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Jodie Turner-Smith addresses reaction to being cast as Anne Boleyn: 'Might be a stretch'


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Jodie Turner-Smith addresses reaction to being cast as Anne Boleyn: 'Might be a stretch'
Channel 5 caused quite a stir after they announced UK actress Jodie Turner-Smith, who is born to Jamaican parents, will be portraying Queen Anne Boleyn in their latest dramatisation that turns traditional history into a modern thriller. But not only is the adaptation a brand new take, the broadcaster has opted for what they refer to as “identity-conscious casting”, choosing actors and actresses who match the energy and personality of the characters they will play rather than their physical appearance.
But Turner-Smith, who is best known for starring opposite Daniel Kaluuya in the film Queen & Slim, wasn’t surprised that her appointment to play the Queen who survived Henry VIII’s wrath, attracted backlash.

In a new interview she addressed the reaction she had received, noting she is aware it might be a stretch for some people to come to terms with.

“It’s much more approachable and appealing to a contemporary audience when you cast this way because we are distilling this down to a human experience,” she said.

“If you ask anyone to watch a film or to observe any art, you are asking them to suspend their beliefs.

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“I am aware it’s going to be a stretch for some people because they will feel too distracted by that, but I think for a lot of other people who are finally ready to see the world in a different way, they’re going to see that this is a human story we are telling, and a fascinating one at that.”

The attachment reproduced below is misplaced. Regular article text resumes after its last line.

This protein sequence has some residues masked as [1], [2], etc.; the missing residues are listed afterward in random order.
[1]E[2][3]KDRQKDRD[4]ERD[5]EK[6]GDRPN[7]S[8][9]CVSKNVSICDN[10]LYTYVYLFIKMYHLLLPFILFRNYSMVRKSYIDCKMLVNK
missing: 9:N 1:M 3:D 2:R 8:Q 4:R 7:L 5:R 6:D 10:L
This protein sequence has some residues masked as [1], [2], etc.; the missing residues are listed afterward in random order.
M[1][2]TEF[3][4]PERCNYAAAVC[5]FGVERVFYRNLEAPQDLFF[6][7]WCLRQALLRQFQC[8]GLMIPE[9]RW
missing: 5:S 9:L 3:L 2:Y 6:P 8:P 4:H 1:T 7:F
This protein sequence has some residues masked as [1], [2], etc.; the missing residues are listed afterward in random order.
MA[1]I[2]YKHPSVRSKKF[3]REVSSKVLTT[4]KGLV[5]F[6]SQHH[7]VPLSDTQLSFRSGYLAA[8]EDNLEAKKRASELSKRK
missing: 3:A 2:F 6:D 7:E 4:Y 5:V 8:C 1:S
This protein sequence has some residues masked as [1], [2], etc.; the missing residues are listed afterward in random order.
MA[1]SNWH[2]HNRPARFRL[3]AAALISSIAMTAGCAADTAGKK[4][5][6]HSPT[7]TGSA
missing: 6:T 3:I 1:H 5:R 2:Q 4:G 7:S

Actor Paapa Essiedu, known for I May Destroy You, has been casted as Anne’s brother George.

Weighing in on the matter, he also told Radio Times: “Everyone has the right to comment.

“But I would question anyone who’s got a problem with this but hasn’t got one with believing that a space-ship can fly in Star Wars or that a giant bird can talk in Sesame Street.”

In a separate interview, Turner-Smith revealed to Glamour UK why being a mother herself drew her to the character.

“I had just become a mother and that was what really jumped out at me, the story of Anne as a mother,” she told the publication.

“I did know it would be something that people felt very passionately about, either in a positive or a negative way, because Anne is a human in history who people feel very strongly about.

“More than anything, I wanted to tell the human story at the centre of all of this.”

Turner-Smith’s full interview is available to read now in Radio Times.

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This post originally appeared on Daily Express :: Celebrity News Feed


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